At first the show is playful as good friends Mina and Lucy discuss their suitors, but it takes a darker turn as we follow Mina’s fiancĂ© John Harker into Transylvania. There he encounters the Count, who lives alone and friendless in his dark castle.

Playwright Steven Dietz’s adaptation has perfect pacing. He shuffles the order of events from the original text, which reveals the monster at just the right moments. Other scenes overlap to keep the action moving. He also uses Dracula sparingly throughout the show, making his presence all the more frightening when he appears.

The cast, many new to the IRT stage, did a wonderful job. One that particularly stood out is that of the lunatic Renfield, played by Dieterich Gray. His performance is delightfully disturbing.

The set and costume designs provide audiences with lovely period pieces and cleverly designed props which allow for some unexpected scares. Lighting designer Christine Binder had her work cut out for her with flashes of lightning and eerie night scenes, but she’s more than up for the challenge.

For anyone who likes a good scare, it’s not going to get any better than this. Start your fall of right and check out Dracula. Up next at the IRT is the Going Solo festival. For the third year in a row, the theatre is offering three separate one-man shows, each unique and wonderful in its own way.

Don't Miss the Show

The Indiana Repertory Theatre is located at 140 W. Washington St., Indianapolis, one-half block west of the Circle Center Mall between northbound Illinois St. and southbound Capitol Ave. "Dracula" runs until Saturday, Oct. 1 on IRT's Main Stage. Times for performances can be found at or by calling the IRT box office at (317) 635-5252. To purchase tickets call (317) 635-5252 or order online at

Photos Courtesy of Julie Curry

September 7, 2011

Singin' in the Rain

As the season changes from summer to fall there’s only one place you can be sure to find rain right now. Beef & Boards Dinner Theatre’s current show, Singin’ in the Rain, has brought the storms to the stage. A crowd favorite, this classic musical contains well-known songs like “Make ‘Em Laugh,” “Lucky Star” and the title song.

One of my personal favorites, “Moses,” is a playful tap number which highlights the performers’ skills. Doug King, Timothy Ford and Kenny Shepard nail it, having fun, but never failing to stay in synch and hit their marks.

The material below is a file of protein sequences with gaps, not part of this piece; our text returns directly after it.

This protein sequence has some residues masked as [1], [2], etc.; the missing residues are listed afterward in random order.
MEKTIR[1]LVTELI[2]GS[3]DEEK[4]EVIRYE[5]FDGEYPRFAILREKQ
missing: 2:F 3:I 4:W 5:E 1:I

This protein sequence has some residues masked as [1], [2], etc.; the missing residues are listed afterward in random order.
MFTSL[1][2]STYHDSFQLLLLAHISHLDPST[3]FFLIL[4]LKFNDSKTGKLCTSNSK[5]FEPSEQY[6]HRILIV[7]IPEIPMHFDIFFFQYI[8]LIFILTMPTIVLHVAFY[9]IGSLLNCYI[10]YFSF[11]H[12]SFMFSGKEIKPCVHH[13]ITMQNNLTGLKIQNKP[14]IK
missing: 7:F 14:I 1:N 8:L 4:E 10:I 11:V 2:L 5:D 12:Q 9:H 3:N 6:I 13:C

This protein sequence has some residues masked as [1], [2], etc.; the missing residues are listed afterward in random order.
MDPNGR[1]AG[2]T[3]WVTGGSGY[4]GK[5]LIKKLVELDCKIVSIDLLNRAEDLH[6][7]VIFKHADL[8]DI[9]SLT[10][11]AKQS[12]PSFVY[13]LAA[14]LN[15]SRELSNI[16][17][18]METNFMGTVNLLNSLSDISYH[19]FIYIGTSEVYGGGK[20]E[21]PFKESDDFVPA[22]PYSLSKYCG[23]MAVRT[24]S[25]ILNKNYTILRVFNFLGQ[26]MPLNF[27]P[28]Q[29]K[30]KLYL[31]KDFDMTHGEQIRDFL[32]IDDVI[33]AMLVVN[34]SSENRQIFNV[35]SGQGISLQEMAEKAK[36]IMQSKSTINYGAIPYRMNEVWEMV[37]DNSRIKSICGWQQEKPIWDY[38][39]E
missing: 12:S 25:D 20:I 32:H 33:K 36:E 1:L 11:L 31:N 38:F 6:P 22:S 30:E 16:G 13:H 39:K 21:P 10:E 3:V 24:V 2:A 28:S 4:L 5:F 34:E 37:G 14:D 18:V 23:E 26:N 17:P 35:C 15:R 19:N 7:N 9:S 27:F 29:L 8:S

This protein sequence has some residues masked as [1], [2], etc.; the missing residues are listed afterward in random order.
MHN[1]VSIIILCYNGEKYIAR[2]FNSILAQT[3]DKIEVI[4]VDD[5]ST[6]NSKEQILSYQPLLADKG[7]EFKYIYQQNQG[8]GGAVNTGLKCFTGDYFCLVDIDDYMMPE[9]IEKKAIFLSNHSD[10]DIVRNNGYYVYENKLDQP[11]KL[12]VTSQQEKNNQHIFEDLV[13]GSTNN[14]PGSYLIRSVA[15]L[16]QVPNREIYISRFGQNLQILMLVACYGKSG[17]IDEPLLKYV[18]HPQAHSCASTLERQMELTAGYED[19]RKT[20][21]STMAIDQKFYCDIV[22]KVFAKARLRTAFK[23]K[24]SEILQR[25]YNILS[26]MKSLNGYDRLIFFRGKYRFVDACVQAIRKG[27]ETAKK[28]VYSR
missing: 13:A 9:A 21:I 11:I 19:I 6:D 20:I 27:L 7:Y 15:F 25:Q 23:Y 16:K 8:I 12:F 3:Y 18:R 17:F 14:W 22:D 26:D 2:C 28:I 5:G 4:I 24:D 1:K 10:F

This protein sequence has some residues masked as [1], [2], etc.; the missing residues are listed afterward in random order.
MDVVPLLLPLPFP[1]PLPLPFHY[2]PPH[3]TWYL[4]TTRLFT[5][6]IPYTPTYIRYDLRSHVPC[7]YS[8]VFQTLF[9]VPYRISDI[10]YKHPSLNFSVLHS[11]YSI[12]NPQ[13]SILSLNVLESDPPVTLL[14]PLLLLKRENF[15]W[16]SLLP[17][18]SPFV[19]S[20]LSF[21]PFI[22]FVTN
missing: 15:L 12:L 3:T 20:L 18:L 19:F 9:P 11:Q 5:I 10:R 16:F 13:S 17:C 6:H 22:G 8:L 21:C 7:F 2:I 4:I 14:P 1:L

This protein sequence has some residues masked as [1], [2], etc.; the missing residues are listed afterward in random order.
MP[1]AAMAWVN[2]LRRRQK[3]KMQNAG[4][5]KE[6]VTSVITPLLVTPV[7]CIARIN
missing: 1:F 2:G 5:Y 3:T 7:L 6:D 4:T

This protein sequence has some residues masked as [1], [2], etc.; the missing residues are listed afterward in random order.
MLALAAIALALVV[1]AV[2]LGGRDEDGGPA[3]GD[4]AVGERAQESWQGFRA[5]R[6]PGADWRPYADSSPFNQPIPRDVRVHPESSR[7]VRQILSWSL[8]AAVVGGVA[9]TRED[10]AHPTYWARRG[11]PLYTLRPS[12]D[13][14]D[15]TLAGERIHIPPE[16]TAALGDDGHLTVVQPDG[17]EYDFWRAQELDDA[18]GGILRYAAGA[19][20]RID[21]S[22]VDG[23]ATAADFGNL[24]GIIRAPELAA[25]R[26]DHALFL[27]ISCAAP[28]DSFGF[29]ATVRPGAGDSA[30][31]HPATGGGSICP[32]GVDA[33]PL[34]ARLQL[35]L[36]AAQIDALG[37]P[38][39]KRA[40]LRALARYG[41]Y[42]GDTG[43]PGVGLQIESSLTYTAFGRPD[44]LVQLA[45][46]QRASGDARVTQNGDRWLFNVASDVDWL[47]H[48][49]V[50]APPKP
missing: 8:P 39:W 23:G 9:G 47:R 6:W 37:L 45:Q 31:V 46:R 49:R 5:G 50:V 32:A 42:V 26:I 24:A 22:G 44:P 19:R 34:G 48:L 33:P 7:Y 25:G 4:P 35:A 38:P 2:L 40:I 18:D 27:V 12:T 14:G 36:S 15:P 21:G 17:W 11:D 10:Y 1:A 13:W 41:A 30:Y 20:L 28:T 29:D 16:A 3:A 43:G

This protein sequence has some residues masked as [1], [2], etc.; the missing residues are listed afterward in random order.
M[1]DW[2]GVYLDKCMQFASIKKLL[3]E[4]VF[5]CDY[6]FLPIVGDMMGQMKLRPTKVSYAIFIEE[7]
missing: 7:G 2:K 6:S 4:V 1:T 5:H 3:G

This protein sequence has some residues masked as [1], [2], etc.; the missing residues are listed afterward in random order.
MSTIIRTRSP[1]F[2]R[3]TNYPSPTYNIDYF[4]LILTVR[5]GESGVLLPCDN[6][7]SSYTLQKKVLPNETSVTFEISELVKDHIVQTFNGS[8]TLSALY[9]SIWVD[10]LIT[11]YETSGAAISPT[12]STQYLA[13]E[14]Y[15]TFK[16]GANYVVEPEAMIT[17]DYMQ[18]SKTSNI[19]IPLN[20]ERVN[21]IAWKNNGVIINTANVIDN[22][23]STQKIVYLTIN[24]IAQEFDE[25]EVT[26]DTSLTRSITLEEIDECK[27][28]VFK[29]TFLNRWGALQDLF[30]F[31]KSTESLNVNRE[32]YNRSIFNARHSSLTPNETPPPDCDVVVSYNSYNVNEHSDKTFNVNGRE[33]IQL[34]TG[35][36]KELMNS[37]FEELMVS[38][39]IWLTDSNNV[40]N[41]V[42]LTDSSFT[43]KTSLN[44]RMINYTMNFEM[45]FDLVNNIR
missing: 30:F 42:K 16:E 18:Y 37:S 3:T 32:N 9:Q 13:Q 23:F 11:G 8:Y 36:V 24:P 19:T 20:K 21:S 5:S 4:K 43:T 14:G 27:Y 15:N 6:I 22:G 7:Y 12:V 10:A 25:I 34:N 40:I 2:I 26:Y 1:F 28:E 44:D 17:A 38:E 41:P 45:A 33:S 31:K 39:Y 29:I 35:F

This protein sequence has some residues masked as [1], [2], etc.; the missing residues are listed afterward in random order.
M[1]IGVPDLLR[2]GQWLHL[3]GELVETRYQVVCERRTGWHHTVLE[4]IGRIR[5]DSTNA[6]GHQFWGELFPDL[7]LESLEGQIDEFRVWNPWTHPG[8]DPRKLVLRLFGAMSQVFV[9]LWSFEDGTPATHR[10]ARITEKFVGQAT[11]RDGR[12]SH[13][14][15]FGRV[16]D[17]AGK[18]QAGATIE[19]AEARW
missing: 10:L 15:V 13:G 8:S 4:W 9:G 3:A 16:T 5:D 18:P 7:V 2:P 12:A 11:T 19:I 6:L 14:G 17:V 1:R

Sarah Hund has proven her comedic chops in a dozen roles at B&B, but her turn as Lina Lamont provides a whole new height. She masters the horrible grating voice and adds her own flare to the role.

King should also be applauded for his understated role as Cosmo Brown. Always the sidekick, Cosmo provides zingers under his breath, taps his heart out and knows how to take an expert fall with the best of them. King was the perfect choice for the role.

The silent films, shown on drop down screens, add another hilarious element to the show. They celebrate the over-acting necessary in that format, long before the “talkies” were around. There’s also a great unexpected cameo from Eddie Curry.

Finally, there’s that famous scene in the rain. Ford throws himself into the number with no holds barred. He splashes across the stage, despite its slippery state, to thunderous applause. Just see if you can watch that scene without a smile on your face.

Tickets for this show are sure to go fast, so get yours quickly.

Don't Miss the Show

Performances: The show runs until Oct. 9. Doors open for evening performances at 6 p.m. Tuesday through Sunday. The buffet is served from 6:30 to 7:30 p.m. and the show begins at 8 p.m. For Wednesday matinees doors open at 11:30 a.m. and the buffet is served from 11:45 a.m. to 12:30 p.m. The show begins at 1 p.m. For Sunday matinees doors open at 12 p.m. and the buffet is served from 12:15 to 1 p.m. The show begins at 1:30 p.m.

Tickets: To purchase tickets call (317) 872-9664 between 10 a.m. and 7 p.m. Prices range from $36 to $59 and include the show, tax, coffee, tea and the buffet. This production offers discounts, call the box office for more details.

Photos Courtesy of Beef & Boards Dinner Theatre